Finding Your Emergency Fund

Ok, so this was going to be just an extra bit on the end of last week’s blog but as I’d promised to keep the blog to just 250-500 words a week this had to be given its own post. So, finding your Emergency Fund which should be 3 to 6 months expenses. Having an Emergency Fund will give you a degree of financial security which many people do not have, it will also enable to you avoid the credit card trap; living hand to mouth and enable you to provide for your future retirement, kid’s college fees or wedding.

So first you need to know how much 6 months expenses actually amounts to. To do this you need to create a family budget calendar. This lists all of your expenses over the year. If you have a computer with a spread sheet programme this is the easiest method of creating a family budget calendar. With the fist column entitled ‘expenses’, the subsequent 12 columns each month ‘Jan’, ‘Feb’, ‘Mar’ etc. and the final column ‘Total’

Under ‘expenses’ list all of your annual expenses: rent, mortgage, school fees, medical insurance, holidays, utilities (DEWA), mobile bill, holidays, spending money, groceries, car expenses (insurance, petrol, repairs), other travel expenses, credit cards, bank loans and any other items. Enter the amounts you spend on each item in each month and total the figure at the end of each row giving you a total annual expense on the item. You can change this as time goes on when you have actual records rather than these estimates but firstly estimates will do.

When you have entered all items of expenditure and totalled them, you should make a grand total at the bottom right hand corner under all of the totals column. This is your Grand Total Expenditure (GTE) and half of this figure is your target Emergency Fund.

Now we know what the target figure is, we need to find out how you are going to achieve this. Using the same budget calendar, add a further series of rows for each source of income you have: salary, rental income, dividends, interest etc. Using the same method as above, total these figures to arrive at a Grand Total Income (GTI.) Here’s what the first 3 months should look like:

Type Item Jan Feb Mar
Expenses Rent / Mortgage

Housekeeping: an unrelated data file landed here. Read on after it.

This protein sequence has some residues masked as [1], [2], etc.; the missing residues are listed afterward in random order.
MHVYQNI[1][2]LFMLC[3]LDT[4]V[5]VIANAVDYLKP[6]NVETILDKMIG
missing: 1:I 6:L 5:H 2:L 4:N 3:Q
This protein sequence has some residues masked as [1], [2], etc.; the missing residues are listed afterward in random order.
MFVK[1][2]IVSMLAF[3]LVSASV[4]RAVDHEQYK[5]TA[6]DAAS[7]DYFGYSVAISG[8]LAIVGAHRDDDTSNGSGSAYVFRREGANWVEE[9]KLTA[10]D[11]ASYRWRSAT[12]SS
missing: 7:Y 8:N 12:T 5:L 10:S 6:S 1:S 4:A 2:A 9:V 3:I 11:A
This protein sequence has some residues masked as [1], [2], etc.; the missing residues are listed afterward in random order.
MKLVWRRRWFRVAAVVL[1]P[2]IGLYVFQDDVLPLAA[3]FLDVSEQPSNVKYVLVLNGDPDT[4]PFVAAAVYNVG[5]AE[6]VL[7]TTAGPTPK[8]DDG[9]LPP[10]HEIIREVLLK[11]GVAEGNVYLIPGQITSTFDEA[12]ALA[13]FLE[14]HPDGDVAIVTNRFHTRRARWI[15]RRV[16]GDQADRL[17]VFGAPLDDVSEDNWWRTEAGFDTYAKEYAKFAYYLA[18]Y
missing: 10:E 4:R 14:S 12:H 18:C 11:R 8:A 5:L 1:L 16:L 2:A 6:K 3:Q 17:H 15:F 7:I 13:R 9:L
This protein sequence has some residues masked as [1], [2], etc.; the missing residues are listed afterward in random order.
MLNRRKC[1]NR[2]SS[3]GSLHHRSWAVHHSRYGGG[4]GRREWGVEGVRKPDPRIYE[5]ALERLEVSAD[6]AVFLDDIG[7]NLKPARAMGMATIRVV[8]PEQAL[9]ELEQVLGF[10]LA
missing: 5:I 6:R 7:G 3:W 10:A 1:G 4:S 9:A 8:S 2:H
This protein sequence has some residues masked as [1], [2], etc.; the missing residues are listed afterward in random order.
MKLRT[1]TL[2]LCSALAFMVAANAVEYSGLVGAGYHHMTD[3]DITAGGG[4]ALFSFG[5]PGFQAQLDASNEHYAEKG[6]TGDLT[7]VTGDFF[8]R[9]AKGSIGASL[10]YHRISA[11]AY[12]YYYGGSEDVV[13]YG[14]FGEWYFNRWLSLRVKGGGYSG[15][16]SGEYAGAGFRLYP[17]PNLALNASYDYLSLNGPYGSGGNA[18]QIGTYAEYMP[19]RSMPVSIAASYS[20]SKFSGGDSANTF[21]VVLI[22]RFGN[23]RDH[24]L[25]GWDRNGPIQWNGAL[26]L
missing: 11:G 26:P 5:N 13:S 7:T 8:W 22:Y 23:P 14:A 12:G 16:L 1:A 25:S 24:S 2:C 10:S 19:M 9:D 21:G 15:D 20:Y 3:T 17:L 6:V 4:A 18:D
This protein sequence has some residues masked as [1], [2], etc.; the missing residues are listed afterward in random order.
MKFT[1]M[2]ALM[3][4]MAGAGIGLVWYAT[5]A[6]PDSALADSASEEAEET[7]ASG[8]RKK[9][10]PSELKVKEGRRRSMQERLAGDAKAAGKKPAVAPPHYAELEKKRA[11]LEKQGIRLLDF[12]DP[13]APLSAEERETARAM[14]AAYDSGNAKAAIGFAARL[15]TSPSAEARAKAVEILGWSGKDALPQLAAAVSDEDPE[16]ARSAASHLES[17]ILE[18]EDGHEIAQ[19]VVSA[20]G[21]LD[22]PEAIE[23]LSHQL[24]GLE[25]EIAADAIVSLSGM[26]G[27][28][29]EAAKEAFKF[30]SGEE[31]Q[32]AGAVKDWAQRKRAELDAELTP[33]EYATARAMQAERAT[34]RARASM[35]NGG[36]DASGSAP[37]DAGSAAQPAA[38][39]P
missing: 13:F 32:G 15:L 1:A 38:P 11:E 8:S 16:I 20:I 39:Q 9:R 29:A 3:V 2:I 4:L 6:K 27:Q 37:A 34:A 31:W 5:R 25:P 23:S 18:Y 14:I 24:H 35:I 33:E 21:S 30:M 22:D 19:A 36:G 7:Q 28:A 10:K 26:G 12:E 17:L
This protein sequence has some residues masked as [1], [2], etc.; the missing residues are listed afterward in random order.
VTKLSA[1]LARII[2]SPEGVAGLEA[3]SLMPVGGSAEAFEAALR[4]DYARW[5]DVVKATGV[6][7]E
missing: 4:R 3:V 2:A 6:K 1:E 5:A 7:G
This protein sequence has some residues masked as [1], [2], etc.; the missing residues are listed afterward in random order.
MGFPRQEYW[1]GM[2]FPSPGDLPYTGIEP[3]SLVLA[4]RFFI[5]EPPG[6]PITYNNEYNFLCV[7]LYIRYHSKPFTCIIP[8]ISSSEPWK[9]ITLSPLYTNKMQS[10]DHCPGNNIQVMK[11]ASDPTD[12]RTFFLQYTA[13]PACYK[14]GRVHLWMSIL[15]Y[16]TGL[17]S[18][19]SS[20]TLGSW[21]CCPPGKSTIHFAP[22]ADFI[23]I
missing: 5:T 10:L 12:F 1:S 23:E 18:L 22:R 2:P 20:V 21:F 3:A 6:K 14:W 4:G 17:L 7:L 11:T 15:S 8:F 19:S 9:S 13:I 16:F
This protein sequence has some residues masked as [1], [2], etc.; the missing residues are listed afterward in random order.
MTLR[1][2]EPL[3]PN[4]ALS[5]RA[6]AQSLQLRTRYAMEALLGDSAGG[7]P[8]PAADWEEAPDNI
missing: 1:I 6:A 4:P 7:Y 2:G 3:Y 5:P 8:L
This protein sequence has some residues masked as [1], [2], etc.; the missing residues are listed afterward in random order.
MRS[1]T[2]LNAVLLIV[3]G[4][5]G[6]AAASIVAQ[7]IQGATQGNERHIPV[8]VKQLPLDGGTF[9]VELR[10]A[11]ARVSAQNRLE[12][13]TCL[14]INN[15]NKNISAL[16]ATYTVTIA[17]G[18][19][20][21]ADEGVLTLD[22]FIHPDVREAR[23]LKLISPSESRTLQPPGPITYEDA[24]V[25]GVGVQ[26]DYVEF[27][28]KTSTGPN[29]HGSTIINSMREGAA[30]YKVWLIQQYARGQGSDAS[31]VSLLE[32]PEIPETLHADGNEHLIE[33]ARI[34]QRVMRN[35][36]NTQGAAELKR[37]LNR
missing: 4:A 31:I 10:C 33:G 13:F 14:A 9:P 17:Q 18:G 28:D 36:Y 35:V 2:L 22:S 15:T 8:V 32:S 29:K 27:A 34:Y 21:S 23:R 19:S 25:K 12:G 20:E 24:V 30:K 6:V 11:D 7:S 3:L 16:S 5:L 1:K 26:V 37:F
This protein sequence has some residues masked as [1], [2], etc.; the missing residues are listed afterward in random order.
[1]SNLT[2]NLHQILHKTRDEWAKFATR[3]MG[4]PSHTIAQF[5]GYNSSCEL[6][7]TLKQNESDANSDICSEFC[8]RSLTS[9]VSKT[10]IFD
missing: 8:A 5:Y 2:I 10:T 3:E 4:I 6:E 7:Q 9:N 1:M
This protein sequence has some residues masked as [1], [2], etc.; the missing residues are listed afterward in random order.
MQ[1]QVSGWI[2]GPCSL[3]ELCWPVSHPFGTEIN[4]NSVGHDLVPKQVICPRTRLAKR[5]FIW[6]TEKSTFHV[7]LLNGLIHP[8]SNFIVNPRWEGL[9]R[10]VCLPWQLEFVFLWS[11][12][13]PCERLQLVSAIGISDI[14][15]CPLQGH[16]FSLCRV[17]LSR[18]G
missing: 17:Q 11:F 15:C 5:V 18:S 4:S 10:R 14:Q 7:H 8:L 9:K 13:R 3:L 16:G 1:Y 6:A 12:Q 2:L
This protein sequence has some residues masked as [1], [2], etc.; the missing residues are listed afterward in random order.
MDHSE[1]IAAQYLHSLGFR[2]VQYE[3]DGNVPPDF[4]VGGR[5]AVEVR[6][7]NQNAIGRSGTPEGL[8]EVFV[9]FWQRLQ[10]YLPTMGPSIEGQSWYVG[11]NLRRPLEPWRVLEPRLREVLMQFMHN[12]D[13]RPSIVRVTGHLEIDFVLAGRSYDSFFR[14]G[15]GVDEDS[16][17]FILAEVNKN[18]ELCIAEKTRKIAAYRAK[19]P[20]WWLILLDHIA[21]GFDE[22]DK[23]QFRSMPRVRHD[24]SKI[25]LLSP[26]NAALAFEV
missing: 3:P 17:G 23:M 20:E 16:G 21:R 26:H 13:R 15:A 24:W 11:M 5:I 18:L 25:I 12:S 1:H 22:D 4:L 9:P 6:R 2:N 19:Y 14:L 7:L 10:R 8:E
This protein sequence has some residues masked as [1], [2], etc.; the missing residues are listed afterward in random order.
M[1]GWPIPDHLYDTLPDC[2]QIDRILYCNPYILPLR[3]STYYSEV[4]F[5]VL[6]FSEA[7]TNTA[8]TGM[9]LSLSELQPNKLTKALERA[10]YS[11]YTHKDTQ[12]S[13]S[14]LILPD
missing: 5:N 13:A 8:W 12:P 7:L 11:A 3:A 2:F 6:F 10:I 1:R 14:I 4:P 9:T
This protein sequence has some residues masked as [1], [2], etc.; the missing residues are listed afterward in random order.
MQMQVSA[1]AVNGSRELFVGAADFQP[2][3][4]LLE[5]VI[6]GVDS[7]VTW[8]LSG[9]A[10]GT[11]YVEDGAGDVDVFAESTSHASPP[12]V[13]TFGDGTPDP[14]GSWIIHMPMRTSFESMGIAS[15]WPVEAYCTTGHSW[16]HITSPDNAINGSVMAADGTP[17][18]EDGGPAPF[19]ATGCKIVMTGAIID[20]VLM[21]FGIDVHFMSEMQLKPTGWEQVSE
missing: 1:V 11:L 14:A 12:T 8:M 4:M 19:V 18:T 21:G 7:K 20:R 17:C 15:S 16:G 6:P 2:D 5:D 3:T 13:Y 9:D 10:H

Utilities
Gas
Contents Insurance
Life Assurance
Car Loan / Hire
Petrol
Insurance
Servicing
Mobile / Internet
Savings
Pension
Subscriptions
Groceries
Social Spending
Credit Cards
Kids Pocket Money
Total Expenses (GTE)
Income Salary
Dividends
Interest
Total Income [GTI)
Net (GTI-GTE)

Now deduct GTE from GTI. If this figure is negative, you have a problem as you are spending more than you are earning. Ultimately this will result in bankruptcy as you will run out of assets and lines of credit. So if this is the case you need to check you sums and the figures you are using in the expenses section. If they are correct you need to make some economies in your expenditure.

Ideally, you should not spend more than 80% of your income. So if your GTI is 100,000 per annum your GTE should not be more than 80,000 per annum. Unless you have a positive figure when you deduct GTE from GTI you will never be able to have an Emergency Fund or make any further financial planning arrangements for your financial security.

It takes will-power to live to a budget. It is very easy to give in and ‘put it on the card’ but ultimately as we all know, this is a false economy. It probably takes around 6 months for someone to get into the habit of saving and for a reasonable amount to have been saved up. Once there is a decent sum built up the impulse to spend it reduces as the effort taken to save it is known.

You should save the money in a separate bank account away from your normal banking arrangements. This makes it a little harder to get to and you can clearly identify your progress as time goes on. Unfortunately, interest rates are very low (or zero) at present but this is no excuse for not saving.

If you would like a copy of a family budget planner let me know and I will e-mail a copy to you.